Assessment of Radiation Dose Reduction Awareness
The observed increase in the number of abstracts regarding radiation dose reduction in the interventional radiology community over the past 10 years has not mirrored the increased volume seen within diagnostic radiology, suggesting that increased education and discussion about this topic may be warranted, according to a review published in the journal Diagnostic and Interventional Radiology.
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Technical advances coupled with the increased interest in reducing radiation dose from medical procedures have resulted in a steady increase in the number of contributions to the radiological literature pertaining to radiation dose reduction over the past decade. Scientific contributions and educational sessions focusing exclusively on dose reduction have become fixtures at national and international radiology meetings.
Researchers set out to quantify and compare awareness regarding radiation dose reduction within the interventional radiology and diagnostic radiology communities. Abstracts accepted to the annual meetings of the Society of Interventional Radiology (SIR), the Cardiovascular and Interventional Radiological Society of Europe (CIRSE), the Radiological Society of North America (RSNA), and the European Congress of Radiology (ECR) between 2005 and 2015 were analysed using the search terms “interventional/computed tomography” and “radiation dose/radiation dose reduction”. A PubMed query using the above-mentioned search terms for the years of 2005–2015 was performed.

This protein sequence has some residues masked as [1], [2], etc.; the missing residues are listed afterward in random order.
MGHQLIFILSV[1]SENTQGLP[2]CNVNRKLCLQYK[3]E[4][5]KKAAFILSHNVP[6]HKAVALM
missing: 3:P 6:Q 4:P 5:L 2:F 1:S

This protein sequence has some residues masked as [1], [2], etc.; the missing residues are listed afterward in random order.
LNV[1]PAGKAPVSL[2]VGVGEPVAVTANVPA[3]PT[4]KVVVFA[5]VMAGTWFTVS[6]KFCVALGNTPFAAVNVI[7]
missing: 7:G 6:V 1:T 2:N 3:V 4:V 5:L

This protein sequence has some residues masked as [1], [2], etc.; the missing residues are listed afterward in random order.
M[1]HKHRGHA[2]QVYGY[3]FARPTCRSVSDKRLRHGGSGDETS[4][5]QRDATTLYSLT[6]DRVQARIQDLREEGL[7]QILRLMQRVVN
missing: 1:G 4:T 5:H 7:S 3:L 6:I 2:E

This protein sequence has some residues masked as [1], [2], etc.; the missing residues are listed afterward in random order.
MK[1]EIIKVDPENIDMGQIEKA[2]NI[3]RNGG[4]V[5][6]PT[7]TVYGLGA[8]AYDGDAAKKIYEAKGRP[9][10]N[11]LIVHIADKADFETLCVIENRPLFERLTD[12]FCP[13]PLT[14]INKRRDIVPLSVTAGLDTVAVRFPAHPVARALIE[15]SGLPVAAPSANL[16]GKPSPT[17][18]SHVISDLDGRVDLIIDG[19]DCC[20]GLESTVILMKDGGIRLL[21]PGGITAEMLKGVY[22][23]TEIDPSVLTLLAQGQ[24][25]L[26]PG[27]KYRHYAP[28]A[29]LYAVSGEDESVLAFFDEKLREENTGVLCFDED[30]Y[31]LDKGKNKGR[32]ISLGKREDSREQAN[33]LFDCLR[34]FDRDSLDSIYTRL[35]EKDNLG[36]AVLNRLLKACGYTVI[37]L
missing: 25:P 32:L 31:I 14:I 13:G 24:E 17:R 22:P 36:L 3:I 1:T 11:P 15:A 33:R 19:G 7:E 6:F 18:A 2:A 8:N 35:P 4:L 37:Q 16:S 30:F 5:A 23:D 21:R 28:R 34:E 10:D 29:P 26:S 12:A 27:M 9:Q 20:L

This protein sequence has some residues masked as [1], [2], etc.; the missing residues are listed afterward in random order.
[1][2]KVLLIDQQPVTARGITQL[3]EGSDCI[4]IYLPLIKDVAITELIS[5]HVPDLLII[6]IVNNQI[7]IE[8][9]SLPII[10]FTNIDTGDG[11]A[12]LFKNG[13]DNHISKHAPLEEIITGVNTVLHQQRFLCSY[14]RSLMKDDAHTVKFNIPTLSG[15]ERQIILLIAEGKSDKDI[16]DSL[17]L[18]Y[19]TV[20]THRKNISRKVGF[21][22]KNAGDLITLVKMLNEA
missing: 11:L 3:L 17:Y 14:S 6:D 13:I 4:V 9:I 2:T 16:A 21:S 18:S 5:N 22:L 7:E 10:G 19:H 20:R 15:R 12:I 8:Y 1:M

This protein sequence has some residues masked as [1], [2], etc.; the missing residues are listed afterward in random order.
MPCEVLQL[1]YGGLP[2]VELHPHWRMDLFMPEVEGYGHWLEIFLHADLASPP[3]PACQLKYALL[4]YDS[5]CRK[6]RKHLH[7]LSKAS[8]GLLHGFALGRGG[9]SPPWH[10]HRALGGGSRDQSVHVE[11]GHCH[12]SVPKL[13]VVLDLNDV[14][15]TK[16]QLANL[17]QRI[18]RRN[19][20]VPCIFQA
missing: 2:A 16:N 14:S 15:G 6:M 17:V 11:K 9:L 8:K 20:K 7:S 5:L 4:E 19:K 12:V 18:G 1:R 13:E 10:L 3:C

Analysis of data revealed that, between 2005 and 2015, a total of 14,520 abstracts (mean, 660±297 abstracts) and 80,614 abstracts (mean, 3664±1025 abstracts) were presented at interventional and diagnostic radiology meetings, respectively. Significantly fewer abstracts related to radiation dose were presented at the interventional radiology meetings compared with the diagnostic radiology meetings (162 abstracts [1% of total] vs. 2706 [3% of total]; P < 0.001). On average 15±7 interventional radiology abstracts (range, 6–27) and 246±105 diagnostic radiology abstracts (range, 112–389) pertaining to radiation dose were presented at each meeting.
In addition, the PubMed query revealed an average of 124±39 publications (range, 79–187) and 1205±307 publications (range, 829–1672) related to interventional and diagnostic radiology dose reduction per year, respectively (P < 0.001).
"Our results demonstrate increased attention to radiation safety, evidenced by the steady increase in the number of abstracts related to radiation dose presented at interventional and diagnostic radiology meetings and published in the literature," the authors write. "Despite the ever-increasing number of scientific and educational contributions to the radiological and medical literature regarding radiation dose reduction, knowledge about radiation safety among medical residents is still limited regardless of speciality."
One limitation of the study was the use of radiation dose and dose reduction techniques for fluoroscopy and CT as a determinant of awareness. While these modalities have a large contribution to radiation dose, other sources including nuclear medicine studies as well as diagnostic radiography studies are also important contributors to overall radiation dose. "One should refrain from generalising awareness based on the number of articles published about fluoroscopy and CT radiation dose," the authors note.
Source: Diagnostic and Interventional Radiology
Image Credit: Pixabay
Published on : Tue, 21 Mar 2017
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